Do Americans Want to Tax Wealth? Evidence from Online Surveys. Fisman, R.; Gladstone, K.; Kuziemko, I.; and Naidu, S. 2019.
Do Americans Want to Tax Wealth? Evidence from Online Surveys [pdf]Paper  Do Americans Want to Tax Wealth? Evidence from Online Surveys [link]Website  abstract   bibtex   
A vast theoretical literature in public finance has studied the desirability of capital taxation. This discussion largely ignores the political feasibility of taxing wealth. We provide, to our knowledge, the first investigation of individuals' preferences over jointly taxing income and wealth. We provide subjects with a set of hypothetical individuals' incomes and wealth and elicit subjects' preferred (absolute) tax bill for each individual. Our method allows us to unobtrusively map both income earned and accumulated wealth into desired tax levels. Our regression results yield roughly linear desired tax rates on income of about 14 percent. Respondents' suggested tax rates indicate positive desired wealth taxation. When we distinguish between sources of wealth we find that, in line with recent theoretical arguments, subjects' implied tax rate on wealth is three percent when the source of wealth is inheritance, far higher than the 0.8 percent rate when wealth is from savings. Textual analysis of respondents' justifications for their tax rates imply limited concern for the elasticity of tax bases with respect to net-of-tax rates.
@unpublished{
 title = {Do Americans Want to Tax Wealth? Evidence from Online Surveys},
 type = {unpublished},
 year = {2019},
 keywords = {Wealth Taxation},
 pages = {1-60},
 websites = {http://sites.bu.edu/fisman/research/},
 id = {32a11c62-b178-3f3e-9ff6-3cfa0c57e0d9},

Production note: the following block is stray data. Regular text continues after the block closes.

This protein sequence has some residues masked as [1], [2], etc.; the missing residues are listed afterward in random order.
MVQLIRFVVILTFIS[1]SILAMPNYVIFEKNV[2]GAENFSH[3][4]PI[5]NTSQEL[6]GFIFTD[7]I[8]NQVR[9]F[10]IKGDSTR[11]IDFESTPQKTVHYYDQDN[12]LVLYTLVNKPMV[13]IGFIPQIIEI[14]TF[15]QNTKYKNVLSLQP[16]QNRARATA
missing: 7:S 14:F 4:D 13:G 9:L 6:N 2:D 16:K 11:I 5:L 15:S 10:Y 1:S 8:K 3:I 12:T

created = {2020-01-05T18:30:06.879Z},
 accessed = {2020-01-05},
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 last_modified = {2020-01-05T18:34:20.675Z},
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 abstract = {A vast theoretical literature in public finance has studied the desirability of capital taxation. This discussion largely ignores the political feasibility of taxing wealth. We provide, to our knowledge, the first investigation of individuals' preferences over jointly taxing income and wealth. We provide subjects with a set of hypothetical individuals' incomes and wealth and elicit subjects' preferred (absolute) tax bill for each individual. Our method allows us to unobtrusively map both income earned and accumulated wealth into desired tax levels. Our regression results yield roughly linear desired tax rates on income of about 14 percent. Respondents' suggested tax rates indicate positive desired wealth taxation. When we distinguish between sources of wealth we find that, in line with recent theoretical arguments, subjects' implied tax rate on wealth is three percent when the source of wealth is inheritance, far higher than the 0.8 percent rate when wealth is from savings. Textual analysis of respondents' justifications for their tax rates imply limited concern for the elasticity of tax bases with respect to net-of-tax rates.},
 bibtype = {unpublished},
 author = {Fisman, Raymond and Gladstone, Keith and Kuziemko, Ilyana and Naidu, Suresh}
}
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